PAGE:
# How much math is required?

1. I am going to my orientation tomorrow to sign up for the prereq. courses I need to enter an ASN program. I am really worried about my poor math skills. How much math is required in nursing? I don't know how complicated drug calculations are. I am good with basic math, multiplication, addition, subtraction, division etc, but fractions, percentages and algebra I struggle with. Can anyone give me an example of the math you use on a typical day? I would really appreciate it.
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Joined: Jul '08; Posts: 1; Likes: 1

3. To get through nursing school you're going to have to get a handle on the basics of working with fractions and percentages (they're really the same thing, it turns out) and being able to solve SIMPLE algebraic equations for one unknown (which, it turns out, is just basic fraction arithmetic).

Practice working with fractions.
4. It doesnt really matter "how much math is used in the working world" what matters is that you pass the math classes in nursing school.

Every semester some student would say "but we will never do this in the working world" and they were basically correct, we dont figure out drip rates or at least I have never had to those magical pumps do it all for us.

But we all had to take algebra and maybe statistics as a pre-req and every semester we had to take math test, at my school we had to get a 90% or higher and we only had two chances to do it.

So learn the forumulas, memorize them. Know the conversions. Mls to oz. lbs to kg etc etc etc.

I hated math never thought I was good at it, but you do what you have to do. We got through it and so will you!!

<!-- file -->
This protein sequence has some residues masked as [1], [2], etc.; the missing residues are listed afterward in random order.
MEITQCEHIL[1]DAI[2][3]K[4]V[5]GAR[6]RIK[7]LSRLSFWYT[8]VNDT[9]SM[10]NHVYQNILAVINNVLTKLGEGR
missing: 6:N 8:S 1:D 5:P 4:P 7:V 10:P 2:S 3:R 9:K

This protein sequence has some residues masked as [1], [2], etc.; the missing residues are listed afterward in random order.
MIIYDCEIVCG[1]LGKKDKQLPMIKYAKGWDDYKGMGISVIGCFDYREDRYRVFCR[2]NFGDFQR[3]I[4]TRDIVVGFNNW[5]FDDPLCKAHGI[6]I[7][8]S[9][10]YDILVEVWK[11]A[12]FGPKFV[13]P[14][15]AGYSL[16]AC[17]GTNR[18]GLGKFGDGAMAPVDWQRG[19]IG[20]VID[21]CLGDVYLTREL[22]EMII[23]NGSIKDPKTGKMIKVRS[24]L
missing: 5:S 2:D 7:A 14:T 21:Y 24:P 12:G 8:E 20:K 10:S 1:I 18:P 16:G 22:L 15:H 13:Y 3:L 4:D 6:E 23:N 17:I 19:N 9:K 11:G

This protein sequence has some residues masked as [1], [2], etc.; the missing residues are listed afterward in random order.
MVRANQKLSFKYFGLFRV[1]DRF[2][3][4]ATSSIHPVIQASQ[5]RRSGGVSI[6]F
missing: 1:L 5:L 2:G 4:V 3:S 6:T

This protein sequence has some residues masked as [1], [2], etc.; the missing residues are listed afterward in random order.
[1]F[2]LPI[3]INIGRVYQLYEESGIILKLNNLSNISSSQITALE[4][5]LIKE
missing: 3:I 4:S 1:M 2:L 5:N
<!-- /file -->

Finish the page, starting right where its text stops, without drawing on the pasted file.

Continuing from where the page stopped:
5. I was nervous about the math thing too before going into nursing. In Nursing School, the main focus is memorzing conversions - like to the metric system. We also had to do drip conversions (like figuring out how many millileters a patient should get depending on their weight, etc.) At my school, we learned dimensional analysis, which once you get it, it's actually quite easy. I graduated in 2005, so I think that's the newest method of figuring out drips/conversions. In the old school, you learned how to use a drip factor - which is a lot harder, because you figure out a formula for each individual patient. That's much more inefficient.

In the real world, I personally use this math, like 4 times a year at the most. The pharmacy usually already has it figured out, and it's programmed into our pumps. And, there are always other nurses around to check your math. It's good to learn it in school, but your math skills are not a good indicator on whether or not you'll be a good nurse. I rarely use them.
6. Racing Mom said:

So learn the forumulas, memorize them. Know the conversions. Mls to oz. lbs to kg etc etc etc.

That's it in a nutshell. I too am lacking in math skills but I had no problem with nursing math once I learned the correct way to set up a problem and solve it. All you need is your calculator.